I attended the second of two concerts by the VCME at the McCarthy Arts Center at Saint Michaels College on Feb. 16. The program, titled Americana, featured two works: Going On (2007) by Thomas Read and Piano Trio (1911) by Charles Ives. The concert was preceded by a lecture hosted by Dr. Peter Hamlin, who commented upon the music of Charles Ives and interviewed Read. Perhaps the most riveting concept that was discussed was the relationship between freedom of composition and submission to forms: both Read and Hamlin agreed that forms are not restrictive per se, and that mastery of forms permits the user to play freely (a favorite concept of mine, most briefly encapsulated in the idea that one cannot think outside the box unless one knows all the parameters of the box). Read has used the form of a ground as a starting point for his five-movement trio for violin, clarinet, and piano. The form permeates and energizes the entire composition, whether by direct use or by deliberate non-use. What I took away from the concert with me was the distinct impression granted, given in a single hearing of the work that Read has created a work of importance. To be completely fair to Read it would take multiple hearings of the work, but I suspect that the multiple hearings would complement and strengthen the initial impression that the work gave. The performances by Paula Ennis, piano, Stephen Klimowski, clarinet, and Thomas Read, violin were impeccable. Ives has become better known in the last 50 years than during most of his life, when he was better known as an insurance executive. The trio for violin, cello, and piano was a work over which Ives labored for seven years before it was performed, and then greatly revised in the years 1914 and 1915. It is a masterpiece of construction and inspiration, and it contains the usual Ivesian employment of popular songs and hymns of his day, employed the way prior generations of composers had utilized the folk music of their countries. The first movement is created out of three 27-bar musical statements, the first statement made without the violin, the second made without the cello, and a third employing all three instruments. The second movement, marked TSIAJ Presto (this scherzo is a joke) is a composite work, filled with musical allusions, and it is devastatingly difficult for the musicians. The third movement, marked moderato con moto, ascends to its very moving climax through the use of the hymn Rock of Ages, among other less recognizable tunes. The playing of the Ives by Read, Ennis and cellist Bonnie Thurber Klimowski made of the work a vibrant whole, and they met with aplomb the grueling tasks set out by the composer. Their playing was coherent, elucidating, and up to their usual high standards of performance. Even allowing for less than perfect weather, the concert was woefully under-attended. The next VCME concert series will be April 18 and 19, and will feature a premier by Vermont composer Erik Nielsen. Briefly Noted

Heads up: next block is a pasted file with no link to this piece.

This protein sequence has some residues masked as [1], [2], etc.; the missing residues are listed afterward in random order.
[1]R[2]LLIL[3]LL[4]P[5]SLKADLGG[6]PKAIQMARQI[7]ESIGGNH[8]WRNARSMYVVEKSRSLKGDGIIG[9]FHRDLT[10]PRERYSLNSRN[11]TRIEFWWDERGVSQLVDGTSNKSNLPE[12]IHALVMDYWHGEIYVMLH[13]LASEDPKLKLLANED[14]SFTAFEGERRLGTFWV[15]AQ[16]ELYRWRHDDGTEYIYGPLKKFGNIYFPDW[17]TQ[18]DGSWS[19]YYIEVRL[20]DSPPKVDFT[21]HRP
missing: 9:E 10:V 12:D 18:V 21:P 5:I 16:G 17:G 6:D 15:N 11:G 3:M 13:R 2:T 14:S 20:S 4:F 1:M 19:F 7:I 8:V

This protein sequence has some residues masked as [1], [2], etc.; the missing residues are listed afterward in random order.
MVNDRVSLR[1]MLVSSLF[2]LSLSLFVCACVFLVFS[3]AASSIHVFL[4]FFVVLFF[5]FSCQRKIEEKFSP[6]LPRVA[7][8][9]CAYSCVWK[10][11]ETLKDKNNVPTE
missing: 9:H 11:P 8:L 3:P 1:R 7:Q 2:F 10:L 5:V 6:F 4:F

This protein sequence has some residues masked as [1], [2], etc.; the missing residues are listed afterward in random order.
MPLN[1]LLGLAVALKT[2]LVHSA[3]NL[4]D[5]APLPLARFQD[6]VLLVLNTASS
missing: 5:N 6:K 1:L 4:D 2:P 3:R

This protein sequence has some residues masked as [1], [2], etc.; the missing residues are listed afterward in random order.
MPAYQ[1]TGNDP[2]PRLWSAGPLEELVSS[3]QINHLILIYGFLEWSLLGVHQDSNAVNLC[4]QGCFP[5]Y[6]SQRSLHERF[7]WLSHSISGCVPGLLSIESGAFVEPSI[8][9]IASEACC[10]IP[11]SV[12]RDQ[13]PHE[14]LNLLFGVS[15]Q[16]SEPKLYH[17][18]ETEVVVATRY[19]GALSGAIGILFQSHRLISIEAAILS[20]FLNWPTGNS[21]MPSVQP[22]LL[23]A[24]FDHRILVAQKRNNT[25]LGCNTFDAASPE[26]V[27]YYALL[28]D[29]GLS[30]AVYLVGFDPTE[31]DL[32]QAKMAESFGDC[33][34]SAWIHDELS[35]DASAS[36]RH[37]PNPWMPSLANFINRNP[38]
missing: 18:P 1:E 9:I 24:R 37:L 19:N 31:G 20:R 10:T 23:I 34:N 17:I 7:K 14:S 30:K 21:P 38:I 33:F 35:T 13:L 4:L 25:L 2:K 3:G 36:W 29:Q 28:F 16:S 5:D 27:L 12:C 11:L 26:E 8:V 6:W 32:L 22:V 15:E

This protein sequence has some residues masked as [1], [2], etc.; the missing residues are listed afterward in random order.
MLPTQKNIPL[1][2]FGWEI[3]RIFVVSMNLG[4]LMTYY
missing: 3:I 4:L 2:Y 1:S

The Vermont Symphony Orchestra concert on Saturday, March 8 at the Flynn center in Burlington will feature violinist Soovin Kim, playing the Sibelius violin concerto, and will include Schumanns third Symphony and a new work, Radiance, by VSO composer-in-residence David Ludwig, which will feature principal oboist Nancy Dimock. Mark your calendars and order your tickets. The plan-ahead award goes to LOp_ de Montr_, which recently announced a coproduction with Op_ de Qu_c of the legendary rock opera Starmania Opera by Luc Plamondon and Michel Berger, arranged and orchestrated by conductor Simon Leclerc which will be offered in Montr_ in March 2009 repeat: 2009. For this March 12, 2008, Les id_ heureuses will offer a concert entitled Promenade _unich, which will feature vocal music from the reign of Duke Albert V of the Bavaria, including works by Orlando di Lasso, Bassano, Paumann, Rore, Senfl and Scheidemann; the concert will be held at 8 p.m. at St. Georges Anglican Church, 1101 Stanley, Montr_ for further information and tickets please call 514-843-588.